There’s a kind of magic at work in the new revival of Arthur Miller’s American classic Death of a Salesman, that encompasses, yet goes beyond, the sensitivity of Mike Nichols’ direction or the power of Philip Seymour Hoffman’s performance as Willy Loman. And it has to do with the decision to recreate Jo Mielziner’s original 1949 Broadway set, and employ Alex North’s original incidental music…and to see it, and see how quickly that magic takes hold, is, almost literally, breathtaking—and especially if you’ve seen Salesman before.
Most of you know the bare outline of the play at least, as it follows the last days of a man who has followed the wrong dreams, and the impact all that has on his family; and if you’ve ever seen it staged, you know that the set mandated is a little bit abstract: it physically represents a cross-section of the Loman house in Brooklyn and various rooms upstairs and downstairs, plus the front yard; but it also must accommodate representations of an office, a waiting room, a restaurant and a hotel room. In all other productions I’ve seen, there has been bigness to the cross-section, or at least the illusion of space, sometimes employing a skeletal representation of structure to evoke black-box-style fluidity.
But Mielziner’s set is cramped. The landing to the kitchen area is tiny, not easy to navigate unless people get out of each other’s way…the kitchen itself, which is the main playing area of the house, forces action downstage (some of this space doubles at other times as the front yard area, but even then it’s cramped). The stairway leading up to his Loman son’s bedroom is built into a slanting narrow corridor, a claustrophobic tunnel. Said bedroom is a little more generous, but by the same token seems small for two grown young men, as what was once a boys’ room might.
And the core of Alex North’s incidental music is carried by a lonely flute in low register. Keeping the flute low seems to take an instrument associated with lightness and constrain it with weights. One might say it represents the very paradox of Willy Loman, a man with dreams he can only desire and never touch.
Now one might argue that in a play that is already (arguably) The Great American Stage Tragedy, all this melancholy and claustrophobia would be a hat on top of a hat, making the play too depressing to bear; but quite the reverse thing happens.
For this is the world that Willy yearns to break out of. What he wants is so much bigger than this, and at his most expansive he seems to be in physical combat with his very house, as if by sheer force of will, he might be able to punch it, punch it, punch it away, but as it stays there, implacable and, for all its austerity, somehow looming over him too, the futility and tragedy become even more poignant, even more painful. And in defeat, the flute carries the sound of a broken soul that refuses to lie down on the mat. It’s quite something.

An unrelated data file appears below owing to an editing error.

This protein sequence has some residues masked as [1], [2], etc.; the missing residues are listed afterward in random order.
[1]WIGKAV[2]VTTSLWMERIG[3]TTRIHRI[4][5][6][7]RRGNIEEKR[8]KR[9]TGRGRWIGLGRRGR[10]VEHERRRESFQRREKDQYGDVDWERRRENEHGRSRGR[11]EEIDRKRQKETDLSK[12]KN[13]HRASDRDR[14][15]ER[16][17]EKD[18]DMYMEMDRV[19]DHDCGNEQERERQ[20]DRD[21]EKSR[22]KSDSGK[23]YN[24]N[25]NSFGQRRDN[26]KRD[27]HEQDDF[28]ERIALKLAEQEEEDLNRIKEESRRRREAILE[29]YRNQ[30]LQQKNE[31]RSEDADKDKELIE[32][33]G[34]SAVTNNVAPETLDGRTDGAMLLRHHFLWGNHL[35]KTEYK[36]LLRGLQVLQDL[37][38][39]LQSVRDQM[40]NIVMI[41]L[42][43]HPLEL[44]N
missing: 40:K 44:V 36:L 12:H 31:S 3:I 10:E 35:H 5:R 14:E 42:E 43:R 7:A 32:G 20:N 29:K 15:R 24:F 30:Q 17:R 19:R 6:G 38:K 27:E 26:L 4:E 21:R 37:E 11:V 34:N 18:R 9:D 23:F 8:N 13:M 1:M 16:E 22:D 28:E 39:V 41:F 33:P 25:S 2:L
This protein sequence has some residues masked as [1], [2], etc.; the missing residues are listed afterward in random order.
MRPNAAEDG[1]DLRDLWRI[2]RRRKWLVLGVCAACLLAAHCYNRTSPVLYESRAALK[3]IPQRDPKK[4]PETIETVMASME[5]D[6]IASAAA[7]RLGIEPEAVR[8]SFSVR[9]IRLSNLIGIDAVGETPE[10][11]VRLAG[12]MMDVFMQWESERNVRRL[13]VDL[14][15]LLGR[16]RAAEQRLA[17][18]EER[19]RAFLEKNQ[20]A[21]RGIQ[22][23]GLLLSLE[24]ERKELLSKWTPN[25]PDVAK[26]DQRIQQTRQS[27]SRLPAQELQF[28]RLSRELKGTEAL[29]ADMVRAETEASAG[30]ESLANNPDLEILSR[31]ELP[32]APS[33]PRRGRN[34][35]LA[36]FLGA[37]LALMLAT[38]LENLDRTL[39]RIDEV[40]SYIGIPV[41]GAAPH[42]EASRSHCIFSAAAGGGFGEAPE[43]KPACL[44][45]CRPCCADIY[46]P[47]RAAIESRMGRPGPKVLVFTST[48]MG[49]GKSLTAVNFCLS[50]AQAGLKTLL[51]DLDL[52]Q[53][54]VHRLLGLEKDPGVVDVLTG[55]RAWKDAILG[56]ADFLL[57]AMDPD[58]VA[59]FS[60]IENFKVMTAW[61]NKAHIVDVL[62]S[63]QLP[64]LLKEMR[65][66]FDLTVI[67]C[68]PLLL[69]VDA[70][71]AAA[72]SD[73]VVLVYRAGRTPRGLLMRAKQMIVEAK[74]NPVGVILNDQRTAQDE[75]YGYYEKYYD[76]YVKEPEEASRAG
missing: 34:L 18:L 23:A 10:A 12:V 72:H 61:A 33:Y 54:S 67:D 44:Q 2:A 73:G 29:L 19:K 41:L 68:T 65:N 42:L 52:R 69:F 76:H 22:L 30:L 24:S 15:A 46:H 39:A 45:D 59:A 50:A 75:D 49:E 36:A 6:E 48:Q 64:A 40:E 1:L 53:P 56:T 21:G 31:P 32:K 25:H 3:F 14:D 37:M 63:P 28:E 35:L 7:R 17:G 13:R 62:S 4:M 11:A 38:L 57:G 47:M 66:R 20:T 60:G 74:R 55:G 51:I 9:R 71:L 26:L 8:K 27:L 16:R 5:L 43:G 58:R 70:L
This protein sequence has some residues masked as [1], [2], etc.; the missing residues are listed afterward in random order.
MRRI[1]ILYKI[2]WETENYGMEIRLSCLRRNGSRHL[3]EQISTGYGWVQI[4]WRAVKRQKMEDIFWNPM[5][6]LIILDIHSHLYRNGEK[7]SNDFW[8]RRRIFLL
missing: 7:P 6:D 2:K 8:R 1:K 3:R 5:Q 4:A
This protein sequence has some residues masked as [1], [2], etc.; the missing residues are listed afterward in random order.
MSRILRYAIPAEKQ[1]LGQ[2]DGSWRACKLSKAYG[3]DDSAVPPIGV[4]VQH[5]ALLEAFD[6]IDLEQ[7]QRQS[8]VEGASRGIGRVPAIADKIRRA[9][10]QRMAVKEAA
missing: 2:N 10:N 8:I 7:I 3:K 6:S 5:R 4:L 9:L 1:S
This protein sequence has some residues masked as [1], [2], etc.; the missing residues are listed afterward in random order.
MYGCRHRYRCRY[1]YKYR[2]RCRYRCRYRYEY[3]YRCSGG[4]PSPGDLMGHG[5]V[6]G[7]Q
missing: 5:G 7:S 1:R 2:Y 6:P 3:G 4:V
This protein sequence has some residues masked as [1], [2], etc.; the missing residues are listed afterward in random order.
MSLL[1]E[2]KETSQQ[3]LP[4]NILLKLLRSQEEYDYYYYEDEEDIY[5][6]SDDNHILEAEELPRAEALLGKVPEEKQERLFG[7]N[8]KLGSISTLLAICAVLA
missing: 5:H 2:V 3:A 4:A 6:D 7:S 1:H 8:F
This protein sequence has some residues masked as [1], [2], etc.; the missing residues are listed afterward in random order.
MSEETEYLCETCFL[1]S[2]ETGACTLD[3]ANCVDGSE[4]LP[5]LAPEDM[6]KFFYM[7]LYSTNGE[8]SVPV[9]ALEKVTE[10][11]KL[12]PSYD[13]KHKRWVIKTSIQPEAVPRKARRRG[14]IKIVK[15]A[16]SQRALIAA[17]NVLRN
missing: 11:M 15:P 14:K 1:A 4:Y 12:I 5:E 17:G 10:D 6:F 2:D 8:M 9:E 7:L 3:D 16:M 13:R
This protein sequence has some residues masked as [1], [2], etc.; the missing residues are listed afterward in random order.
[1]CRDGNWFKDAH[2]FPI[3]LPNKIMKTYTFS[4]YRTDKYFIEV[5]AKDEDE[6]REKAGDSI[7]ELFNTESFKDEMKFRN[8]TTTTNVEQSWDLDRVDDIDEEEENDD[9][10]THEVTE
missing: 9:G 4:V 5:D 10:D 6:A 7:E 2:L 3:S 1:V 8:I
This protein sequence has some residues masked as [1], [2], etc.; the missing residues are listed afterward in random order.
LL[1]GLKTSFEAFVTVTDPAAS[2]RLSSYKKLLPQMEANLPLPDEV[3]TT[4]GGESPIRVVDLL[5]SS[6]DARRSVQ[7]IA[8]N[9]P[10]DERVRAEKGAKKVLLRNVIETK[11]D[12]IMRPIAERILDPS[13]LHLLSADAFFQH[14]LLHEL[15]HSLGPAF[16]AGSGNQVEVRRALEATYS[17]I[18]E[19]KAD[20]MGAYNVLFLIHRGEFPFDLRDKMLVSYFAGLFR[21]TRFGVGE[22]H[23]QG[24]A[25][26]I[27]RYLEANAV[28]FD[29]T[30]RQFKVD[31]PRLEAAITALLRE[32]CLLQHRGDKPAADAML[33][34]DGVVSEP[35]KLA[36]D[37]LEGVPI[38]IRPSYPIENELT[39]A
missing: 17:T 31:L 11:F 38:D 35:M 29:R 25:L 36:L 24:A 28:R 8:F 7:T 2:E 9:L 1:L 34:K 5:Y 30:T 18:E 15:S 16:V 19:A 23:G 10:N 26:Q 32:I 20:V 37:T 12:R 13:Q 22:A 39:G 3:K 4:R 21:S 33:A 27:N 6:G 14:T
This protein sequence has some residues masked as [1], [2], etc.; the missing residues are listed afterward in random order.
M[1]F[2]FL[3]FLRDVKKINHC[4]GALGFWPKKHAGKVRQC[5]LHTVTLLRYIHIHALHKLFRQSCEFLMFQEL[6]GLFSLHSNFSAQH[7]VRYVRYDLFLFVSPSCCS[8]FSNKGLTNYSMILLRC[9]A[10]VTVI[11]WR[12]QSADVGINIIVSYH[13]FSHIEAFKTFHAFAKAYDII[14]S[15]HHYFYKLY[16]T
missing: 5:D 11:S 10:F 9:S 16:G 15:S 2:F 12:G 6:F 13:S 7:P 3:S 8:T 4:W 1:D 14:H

Philip Seymour Hoffman’s Willy fits right in, because though he’s a charismatic actor, it’s not linked to any particular bravura (as with some previous Willys, such as Lee J. Cobb, George C. Scott and Brian Dennehy), but rather a very concentrated distillation of ordinariness that reaches in vain for bravura. The casting of his sons is interesting too, because for the first time in my experience, their connection to genuine youth is still palpable. My favorite Biff has always been James Farentino, who played opposite Scott with as powerful a stage persona, making the final confrontation, in the best sense, a true clash of the titans—but at the time he performed it, he was 37 and well established as a TV leading man. He wasn’t the first to be so far at the edge of age-accommodation for the role, and in fact he fit right in with tradition before and after: Arthur Kennedy, John Malkovich, Kevin Anderson. But they’d be out of place in this production, against a Willy portrayed as such a common man. So here we have Andrew Garfield. Who is 28. And likewise surely gifted. But no titan. His Biff is literally an overgrown kid. His voice lacks the gravitas of maturity, his features are boyish, when he’s angry, his voice cracks. He’s about as authentic a Biff as can be. And when he and Hoffman square off, it’s not theatrical fireworks in the sense of virtuosic collision. It’s a simple, graceless, ragged, messy family blowout. And because it’s that intimate and that tortured and that exposed and that raw…it just rocks you.
And it’s symptomatic of how director Nichols has achieved something quite remarkable…a synthesis of new millennium verisimilitude with mid 20th century high symbolism, as represented by that set. Both drawing in the power of the original and pouring it into a vessel of contemporary reference.
The rest of the casting follows suit, in sturdiness of Linda Emond’s Linda, the narcissism of Finn Wittrock’s Happy, the dully bemused stolidity of Bill Camp’s Charley and all the rest. Even the hotel room floozie (Molly Price) is in keeping with the notion of a man whose dreams are delusional; as a dalliance, she’s cheap, crude and not much worth the energy (though Ms. Price giving the role that spin is priceless).
in all, this Death of a Salesman is
about as exhilarating an evening of heartbreak, rueful recognition and soured
Americana as a tragedy-phile might wish to see. And not see. Yet can’t look
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